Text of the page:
The families of three victims of the Orlando nightclub shooting have accused Facebook, Google and Twitter of making a profit off of ISIS by helping the group to recruit.
In a lawsuit filed in a U.S. district court in Michigan, the families of Tevin Crosby, Javier Jorge-Reyes and Juan Ramon Guerrero — who were all killed in the shooting — accused the three web giants of providing “material support” to ISIS.
“Defendants have knowingly and recklessly provided the terrorist group ISIS with accounts to use its social networks as a tool for spreading extremist propaganda, raising funds, and attracting new recruits,” states the lawsuit, a copy of which was obtained by the Washington Post.
“This material support has been instrumental to the rise of ISIS and has enabled it to carry out or cause to be carried out, numerous terrorist attacks, including the June 12, 2016, attack in Orlando where 53 were injured and 49 were killed….”
People march during a demonstration organized by the Greek LGBTQ community in support of the victims of the June 12 Orlando shootings, on June 14, 2016 in Athens, Greece. (Photo: Louisa Gouliamaki/AFP/Getty Images)
Omar Mateen, the 29-year-old shooter in the attack at Orlando’s Pulse nightclub, had pledged allegiance to ISIS before the shooting.
The lawsuit goes on to say the companies profit off of ISIS’ online recruiting efforts by “combining ISIS postings with advertisements in a way that is specifically targeted at the viewer. Defendants share revenue with ISIS for its content and profit from ISIS postings through advertising revenue. ”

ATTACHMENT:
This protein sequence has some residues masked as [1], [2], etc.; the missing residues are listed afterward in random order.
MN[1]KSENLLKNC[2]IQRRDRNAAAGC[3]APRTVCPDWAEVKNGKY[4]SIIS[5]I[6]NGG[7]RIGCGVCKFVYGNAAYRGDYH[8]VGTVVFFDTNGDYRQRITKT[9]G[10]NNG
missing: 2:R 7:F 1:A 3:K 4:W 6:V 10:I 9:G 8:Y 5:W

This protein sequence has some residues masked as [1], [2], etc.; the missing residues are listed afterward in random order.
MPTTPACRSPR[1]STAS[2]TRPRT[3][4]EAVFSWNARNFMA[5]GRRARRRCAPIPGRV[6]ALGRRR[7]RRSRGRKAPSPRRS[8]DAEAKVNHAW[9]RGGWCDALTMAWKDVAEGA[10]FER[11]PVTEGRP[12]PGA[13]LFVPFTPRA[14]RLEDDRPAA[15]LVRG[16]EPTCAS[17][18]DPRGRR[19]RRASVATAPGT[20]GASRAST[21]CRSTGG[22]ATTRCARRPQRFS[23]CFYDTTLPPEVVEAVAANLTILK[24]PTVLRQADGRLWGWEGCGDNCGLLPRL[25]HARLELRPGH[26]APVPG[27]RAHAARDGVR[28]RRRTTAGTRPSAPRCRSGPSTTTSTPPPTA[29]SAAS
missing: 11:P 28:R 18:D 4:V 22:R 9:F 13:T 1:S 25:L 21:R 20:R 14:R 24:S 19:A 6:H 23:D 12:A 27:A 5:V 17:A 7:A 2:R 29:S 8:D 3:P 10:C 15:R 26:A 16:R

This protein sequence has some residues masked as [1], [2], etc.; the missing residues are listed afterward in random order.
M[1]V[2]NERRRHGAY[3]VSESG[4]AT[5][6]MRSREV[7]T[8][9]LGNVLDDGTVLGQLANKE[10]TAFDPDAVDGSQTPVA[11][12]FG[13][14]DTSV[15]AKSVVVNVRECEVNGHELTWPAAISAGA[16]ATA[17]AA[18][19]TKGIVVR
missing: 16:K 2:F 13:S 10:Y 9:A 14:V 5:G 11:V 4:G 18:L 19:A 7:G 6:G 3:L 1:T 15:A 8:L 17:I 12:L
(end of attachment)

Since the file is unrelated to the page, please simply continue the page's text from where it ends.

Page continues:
The three web giants and other companies in the social media space have been widely criticized for not doing enough to stop extremist movements from recruiting on their channels.
Seemingly in response, they’ve recently taken steps to curb the problem. Facebook, Microsoft, Twitter and Google-owned YouTube formed an alliance earlier this month to create a shared database of terrorist content.
“No personally identifiable information will be shared, and matching content will not be automatically removed,” Facebook said in a statement.
Indian LGBTQ activists hold candles during a vigil for victims of a shooting at a gay nightclub in Orlando, Florida nearly a week earlier, in Kolkata, India, on June 18, 2016. (Photo: Sonali Pal Chaudhury/NurPhoto via Getty Images)
Twitter earlier this year said it had suspended 360,000 accounts for terrorism-related activities.
But the lawsuits are piling up all the same. The family of Nohemi Gonzalez, a woman killed in the 2015 Paris attacks, sued the same three companies in a U.S. court earlier this year, using similar arguments.
The Israeli Law Center, an activist group that specializes in fighting terrorism through courts, is preparing to fight two class-action lawsuits against Facebook in U.S. courts, one a $1-billion claim for five families of Hamas victims, the other seeking a ruling ordering Facebook to remove terrorist content.
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